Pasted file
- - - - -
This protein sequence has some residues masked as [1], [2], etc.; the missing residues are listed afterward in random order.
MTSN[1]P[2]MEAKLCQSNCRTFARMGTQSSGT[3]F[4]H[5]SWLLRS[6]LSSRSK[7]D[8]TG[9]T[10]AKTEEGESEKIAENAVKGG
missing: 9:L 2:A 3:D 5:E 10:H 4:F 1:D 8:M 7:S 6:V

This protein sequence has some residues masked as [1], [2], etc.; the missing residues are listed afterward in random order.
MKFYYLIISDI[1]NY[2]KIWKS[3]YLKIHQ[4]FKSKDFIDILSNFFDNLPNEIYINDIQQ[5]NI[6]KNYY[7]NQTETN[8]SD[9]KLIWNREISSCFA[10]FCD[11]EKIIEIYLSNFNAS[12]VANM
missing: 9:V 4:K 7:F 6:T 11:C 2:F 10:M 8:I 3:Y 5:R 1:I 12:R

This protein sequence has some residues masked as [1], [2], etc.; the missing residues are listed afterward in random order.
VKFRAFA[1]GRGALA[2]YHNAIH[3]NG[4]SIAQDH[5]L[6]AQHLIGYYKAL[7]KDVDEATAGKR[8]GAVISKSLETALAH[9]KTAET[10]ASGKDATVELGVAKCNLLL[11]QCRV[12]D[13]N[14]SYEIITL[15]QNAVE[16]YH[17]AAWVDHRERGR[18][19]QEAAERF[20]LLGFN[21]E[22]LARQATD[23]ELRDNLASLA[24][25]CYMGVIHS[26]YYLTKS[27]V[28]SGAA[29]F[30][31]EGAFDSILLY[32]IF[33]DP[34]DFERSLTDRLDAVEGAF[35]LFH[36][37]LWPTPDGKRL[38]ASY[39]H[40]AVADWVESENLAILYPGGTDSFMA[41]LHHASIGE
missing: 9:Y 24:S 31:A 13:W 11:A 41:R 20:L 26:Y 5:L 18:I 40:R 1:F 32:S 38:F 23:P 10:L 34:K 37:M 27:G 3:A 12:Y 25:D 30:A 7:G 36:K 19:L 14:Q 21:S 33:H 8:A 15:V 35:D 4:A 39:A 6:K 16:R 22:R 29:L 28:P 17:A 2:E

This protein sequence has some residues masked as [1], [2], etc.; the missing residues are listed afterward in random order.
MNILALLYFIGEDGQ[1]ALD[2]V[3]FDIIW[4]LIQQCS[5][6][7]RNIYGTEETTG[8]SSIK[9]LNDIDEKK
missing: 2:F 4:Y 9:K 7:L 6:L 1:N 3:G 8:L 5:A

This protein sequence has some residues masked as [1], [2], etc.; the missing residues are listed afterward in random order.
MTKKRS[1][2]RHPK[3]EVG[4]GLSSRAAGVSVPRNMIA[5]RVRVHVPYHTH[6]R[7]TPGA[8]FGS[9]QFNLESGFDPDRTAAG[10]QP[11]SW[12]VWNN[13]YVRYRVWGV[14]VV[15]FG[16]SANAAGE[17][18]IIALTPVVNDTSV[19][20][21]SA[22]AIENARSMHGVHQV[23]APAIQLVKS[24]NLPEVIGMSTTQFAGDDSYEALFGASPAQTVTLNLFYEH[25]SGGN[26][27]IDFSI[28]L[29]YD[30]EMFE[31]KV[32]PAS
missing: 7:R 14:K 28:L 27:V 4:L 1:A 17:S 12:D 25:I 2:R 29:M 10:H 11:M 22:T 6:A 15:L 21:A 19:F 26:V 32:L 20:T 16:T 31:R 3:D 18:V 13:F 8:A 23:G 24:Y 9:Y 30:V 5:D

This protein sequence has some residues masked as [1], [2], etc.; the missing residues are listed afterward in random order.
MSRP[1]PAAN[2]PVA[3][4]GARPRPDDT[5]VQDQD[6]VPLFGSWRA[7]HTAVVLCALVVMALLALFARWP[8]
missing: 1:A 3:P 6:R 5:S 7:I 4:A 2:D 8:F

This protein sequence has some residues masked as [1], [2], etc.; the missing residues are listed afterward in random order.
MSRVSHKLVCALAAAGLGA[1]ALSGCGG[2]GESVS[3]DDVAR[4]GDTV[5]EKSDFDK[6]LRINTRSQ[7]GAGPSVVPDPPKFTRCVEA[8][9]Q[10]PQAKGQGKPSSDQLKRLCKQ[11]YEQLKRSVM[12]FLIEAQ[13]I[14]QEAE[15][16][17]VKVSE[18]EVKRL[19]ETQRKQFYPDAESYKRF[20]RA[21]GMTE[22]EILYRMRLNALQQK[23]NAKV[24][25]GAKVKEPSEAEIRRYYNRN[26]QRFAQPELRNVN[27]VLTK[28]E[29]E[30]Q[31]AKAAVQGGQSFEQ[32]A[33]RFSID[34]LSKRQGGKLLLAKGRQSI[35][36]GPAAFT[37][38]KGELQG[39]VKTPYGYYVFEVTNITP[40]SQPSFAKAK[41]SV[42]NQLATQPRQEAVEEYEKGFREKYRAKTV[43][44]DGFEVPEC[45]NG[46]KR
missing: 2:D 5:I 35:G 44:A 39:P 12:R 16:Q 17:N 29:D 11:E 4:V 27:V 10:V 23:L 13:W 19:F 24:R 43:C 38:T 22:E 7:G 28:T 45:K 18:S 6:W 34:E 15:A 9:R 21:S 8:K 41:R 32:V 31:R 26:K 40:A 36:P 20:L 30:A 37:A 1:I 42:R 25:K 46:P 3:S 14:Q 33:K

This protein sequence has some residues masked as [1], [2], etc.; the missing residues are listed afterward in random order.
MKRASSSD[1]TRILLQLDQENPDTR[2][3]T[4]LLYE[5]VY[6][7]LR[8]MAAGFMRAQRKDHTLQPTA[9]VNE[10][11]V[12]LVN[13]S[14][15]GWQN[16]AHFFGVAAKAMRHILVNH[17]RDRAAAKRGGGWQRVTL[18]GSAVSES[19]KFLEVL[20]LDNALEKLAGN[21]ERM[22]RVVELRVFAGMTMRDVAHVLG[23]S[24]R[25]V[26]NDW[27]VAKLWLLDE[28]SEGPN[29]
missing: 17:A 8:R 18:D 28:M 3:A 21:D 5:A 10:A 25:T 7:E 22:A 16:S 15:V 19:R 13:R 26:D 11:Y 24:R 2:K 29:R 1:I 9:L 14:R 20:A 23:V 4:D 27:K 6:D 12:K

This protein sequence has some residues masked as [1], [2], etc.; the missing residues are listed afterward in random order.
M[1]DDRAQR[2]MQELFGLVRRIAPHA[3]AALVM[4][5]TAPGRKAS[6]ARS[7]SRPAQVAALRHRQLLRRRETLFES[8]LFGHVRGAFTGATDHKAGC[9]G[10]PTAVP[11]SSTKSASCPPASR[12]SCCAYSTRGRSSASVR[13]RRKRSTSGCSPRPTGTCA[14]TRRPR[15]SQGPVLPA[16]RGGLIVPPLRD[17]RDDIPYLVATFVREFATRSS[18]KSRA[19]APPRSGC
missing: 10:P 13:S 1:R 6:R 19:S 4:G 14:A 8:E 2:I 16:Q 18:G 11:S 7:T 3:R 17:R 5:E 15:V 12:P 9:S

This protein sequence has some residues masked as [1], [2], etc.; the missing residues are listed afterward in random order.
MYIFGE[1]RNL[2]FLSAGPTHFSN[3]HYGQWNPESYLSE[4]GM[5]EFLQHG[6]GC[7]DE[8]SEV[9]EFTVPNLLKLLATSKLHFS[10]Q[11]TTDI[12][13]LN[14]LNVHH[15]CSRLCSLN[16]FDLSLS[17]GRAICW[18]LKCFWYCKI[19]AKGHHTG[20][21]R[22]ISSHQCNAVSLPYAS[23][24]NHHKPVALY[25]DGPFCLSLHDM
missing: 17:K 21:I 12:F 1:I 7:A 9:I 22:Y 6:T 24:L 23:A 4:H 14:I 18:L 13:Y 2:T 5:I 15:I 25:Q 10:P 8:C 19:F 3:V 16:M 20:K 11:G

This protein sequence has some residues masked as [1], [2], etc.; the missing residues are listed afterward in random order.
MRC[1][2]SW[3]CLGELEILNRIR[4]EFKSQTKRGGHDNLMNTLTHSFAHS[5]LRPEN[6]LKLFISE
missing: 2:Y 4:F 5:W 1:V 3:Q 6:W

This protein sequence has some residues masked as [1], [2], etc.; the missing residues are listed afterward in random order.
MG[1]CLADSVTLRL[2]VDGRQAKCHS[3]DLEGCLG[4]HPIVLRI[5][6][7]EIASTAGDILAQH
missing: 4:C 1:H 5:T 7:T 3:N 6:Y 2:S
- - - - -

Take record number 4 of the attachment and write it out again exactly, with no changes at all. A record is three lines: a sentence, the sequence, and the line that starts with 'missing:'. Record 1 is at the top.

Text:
This protein sequence has some residues masked as [1], [2], etc.; the missing residues are listed afterward in random order.
MNILALLYFIGEDGQ[1]ALD[2]V[3]FDIIW[4]LIQQCS[5][6][7]RNIYGTEETTG[8]SSIK[9]LNDIDEKK
missing: 2:F 4:Y 9:K 7:L 6:L 1:N 3:G 8:L 5:A